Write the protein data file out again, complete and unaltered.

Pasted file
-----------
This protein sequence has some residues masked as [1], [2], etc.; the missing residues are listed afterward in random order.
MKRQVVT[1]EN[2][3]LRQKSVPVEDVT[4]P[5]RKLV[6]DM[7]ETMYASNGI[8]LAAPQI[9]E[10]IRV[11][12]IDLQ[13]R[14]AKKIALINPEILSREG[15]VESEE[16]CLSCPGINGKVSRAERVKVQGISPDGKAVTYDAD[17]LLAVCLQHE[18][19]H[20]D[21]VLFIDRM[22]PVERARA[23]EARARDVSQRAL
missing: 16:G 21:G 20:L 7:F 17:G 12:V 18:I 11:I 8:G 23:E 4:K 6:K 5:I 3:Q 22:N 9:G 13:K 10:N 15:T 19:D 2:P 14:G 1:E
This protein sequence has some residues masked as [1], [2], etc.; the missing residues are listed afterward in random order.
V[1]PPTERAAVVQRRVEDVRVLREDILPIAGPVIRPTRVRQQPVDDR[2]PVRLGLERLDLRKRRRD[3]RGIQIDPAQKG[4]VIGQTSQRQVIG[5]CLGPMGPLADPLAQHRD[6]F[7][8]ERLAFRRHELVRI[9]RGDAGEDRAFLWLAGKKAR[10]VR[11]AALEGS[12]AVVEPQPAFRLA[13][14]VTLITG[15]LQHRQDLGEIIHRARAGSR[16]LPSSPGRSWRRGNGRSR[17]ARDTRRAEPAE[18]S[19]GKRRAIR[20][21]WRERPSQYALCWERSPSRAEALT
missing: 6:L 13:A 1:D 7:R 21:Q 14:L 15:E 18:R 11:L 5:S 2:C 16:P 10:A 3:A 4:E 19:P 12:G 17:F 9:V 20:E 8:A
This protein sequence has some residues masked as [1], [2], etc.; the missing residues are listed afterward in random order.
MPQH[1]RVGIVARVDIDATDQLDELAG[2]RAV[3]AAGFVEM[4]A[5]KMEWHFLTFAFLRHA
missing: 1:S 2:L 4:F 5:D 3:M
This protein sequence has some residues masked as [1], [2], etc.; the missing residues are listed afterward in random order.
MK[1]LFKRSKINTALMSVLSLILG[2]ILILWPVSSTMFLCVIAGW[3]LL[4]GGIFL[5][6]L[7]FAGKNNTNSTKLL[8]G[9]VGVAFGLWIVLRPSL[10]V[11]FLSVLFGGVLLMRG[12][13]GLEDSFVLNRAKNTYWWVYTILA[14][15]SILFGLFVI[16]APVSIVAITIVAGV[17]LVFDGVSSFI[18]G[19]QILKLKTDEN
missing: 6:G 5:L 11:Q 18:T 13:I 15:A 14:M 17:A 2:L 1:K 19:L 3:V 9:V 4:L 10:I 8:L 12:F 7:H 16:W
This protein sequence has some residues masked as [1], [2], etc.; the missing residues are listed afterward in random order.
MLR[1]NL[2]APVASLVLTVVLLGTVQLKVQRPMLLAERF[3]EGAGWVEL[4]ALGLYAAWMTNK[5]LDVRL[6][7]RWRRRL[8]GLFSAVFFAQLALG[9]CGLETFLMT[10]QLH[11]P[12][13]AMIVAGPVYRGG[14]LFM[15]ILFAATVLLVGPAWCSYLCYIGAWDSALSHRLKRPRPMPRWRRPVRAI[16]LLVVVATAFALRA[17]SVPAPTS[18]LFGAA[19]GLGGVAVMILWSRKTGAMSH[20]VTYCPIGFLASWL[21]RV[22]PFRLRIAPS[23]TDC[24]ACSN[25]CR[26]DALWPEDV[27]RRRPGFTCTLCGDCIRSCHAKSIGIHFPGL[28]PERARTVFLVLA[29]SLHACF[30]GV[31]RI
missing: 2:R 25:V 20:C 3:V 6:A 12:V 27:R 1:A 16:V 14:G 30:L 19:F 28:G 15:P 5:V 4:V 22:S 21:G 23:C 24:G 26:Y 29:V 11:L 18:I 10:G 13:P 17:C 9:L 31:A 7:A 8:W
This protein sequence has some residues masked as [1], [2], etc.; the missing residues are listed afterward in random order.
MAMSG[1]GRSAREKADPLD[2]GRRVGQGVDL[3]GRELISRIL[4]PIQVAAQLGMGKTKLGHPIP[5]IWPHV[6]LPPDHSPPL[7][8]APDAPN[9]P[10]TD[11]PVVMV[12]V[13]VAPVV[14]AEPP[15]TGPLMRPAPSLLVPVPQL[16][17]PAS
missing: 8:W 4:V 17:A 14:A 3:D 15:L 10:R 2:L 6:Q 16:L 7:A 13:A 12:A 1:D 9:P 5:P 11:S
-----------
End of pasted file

This protein sequence has some residues masked as [1], [2], etc.; the missing residues are listed afterward in random order.
MKRQVVT[1]EN[2][3]LRQKSVPVEDVT[4]P[5]RKLV[6]DM[7]ETMYASNGI[8]LAAPQI[9]E[10]IRV[11][12]IDLQ[13]R[14]AKKIALINPEILSREG[15]VESEE[16]CLSCPGINGKVSRAERVKVQGISPDGKAVTYDAD[17]LLAVCLQHE[18][19]H[20]D[21]VLFIDRM[22]PVERARA[23]EARARDVSQRAL
missing: 16:G 21:G 20:L 7:F 17:G 12:V 18:I 11:I 8:G 23:E 4:K 6:K 5:I 3:Q 22:N 9:G 13:K 10:N 15:T 19:D 2:P 14:G 1:E
This protein sequence has some residues masked as [1], [2], etc.; the missing residues are listed afterward in random order.
V[1]PPTERAAVVQRRVEDVRVLREDILPIAGPVIRPTRVRQQPVDDR[2]PVRLGLERLDLRKRRRD[3]RGIQIDPAQKG[4]VIGQTSQRQVIG[5]CLGPMGPLADPLAQHRD[6]F[7][8]ERLAFRRHELVRI[9]RGDAGEDRAFLWLAGKKAR[10]VR[11]AALEGS[12]AVVEPQPAFRLA[13][14]VTLITG[15]LQHRQDLGEIIHRARAGSR[16]LPSSPGRSWRRGNGRSR[17]ARDTRRAEPAE[18]S[19]GKRRAIR[20][21]WRERPSQYALCWERSPSRAEALT
missing: 6:L 13:A 1:D 7:R 21:Q 14:L 15:E 18:R 11:L 5:S 2:C 16:P 10:A 3:A 4:E 19:P 12:G 17:F 9:V 20:E 8:A
This protein sequence has some residues masked as [1], [2], etc.; the missing residues are listed afterward in random order.
MPQH[1]RVGIVARVDIDATDQLDELAG[2]RAV[3]AAGFVEM[4]A[5]KMEWHFLTFAFLRHA
missing: 1:S 2:L 4:F 5:D 3:M
This protein sequence has some residues masked as [1], [2], etc.; the missing residues are listed afterward in random order.
MK[1]LFKRSKINTALMSVLSLILG[2]ILILWPVSSTMFLCVIAGW[3]LL[4]GGIFL[5][6]L[7]FAGKNNTNSTKLL[8]G[9]VGVAFGLWIVLRPSL[10]V[11]FLSVLFGGVLLMRG[12][13]GLEDSFVLNRAKNTYWWVYTILA[14][15]SILFGLFVI[16]APVSIVAITIVAGV[17]LVFDGVSSFI[18]G[19]QILKLKTDEN
missing: 6:G 5:L 11:Q 18:T 13:I 15:A 14:M 17:A 2:L 1:K 19:L 3:V 9:V 4:L 10:I 8:L 12:F 7:H 16:W
This protein sequence has some residues masked as [1], [2], etc.; the missing residues are listed afterward in random order.
MLR[1]NL[2]APVASLVLTVVLLGTVQLKVQRPMLLAERF[3]EGAGWVEL[4]ALGLYAAWMTNK[5]LDVRL[6][7]RWRRRL[8]GLFSAVFFAQLALG[9]CGLETFLMT[10]QLH[11]P[12][13]AMIVAGPVYRGG[14]LFM[15]ILFAATVLLVGPAWCSYLCYIGAWDSALSHRLKRPRPMPRWRRPVRAI[16]LLVVVATAFALRA[17]SVPAPTS[18]LFGAA[19]GLGGVAVMILWSRKTGAMSH[20]VTYCPIGFLASWL[21]RV[22]PFRLRIAPS[23]TDC[24]ACSN[25]CR[26]DALWPEDV[27]RRRPGFTCTLCGDCIRSCHAKSIGIHFPGL[28]PERARTVFLVLA[29]SLHACF[30]GV[31]RI
missing: 2:R 25:V 20:C 3:V 6:A 12:V 27:R 1:A 16:V 14:G 30:L 19:F 28:G 15:P 5:V 4:V 22:S 21:G 23:C 24:G 26:Y 29:V 11:L 18:I 10:G 13:P 17:C 9:L 31:A 7:A 8:W
This protein sequence has some residues masked as [1], [2], etc.; the missing residues are listed afterward in random order.
MAMSG[1]GRSAREKADPLD[2]GRRVGQGVDL[3]GRELISRIL[4]PIQVAAQLGMGKTKLGHPIP[5]IWPHV[6]LPPDHSPPL[7][8]APDAPN[9]P[10]TD[11]PVVMV[12]V[13]VAPVV[14]AEPP[15]TGPLMRPAPSLLVPVPQL[16][17]PAS
missing: 8:W 4:V 17:A 14:A 3:D 15:L 10:R 2:L 6:Q 16:L 7:A 13:A 12:A 1:D 9:P 5:P 11:S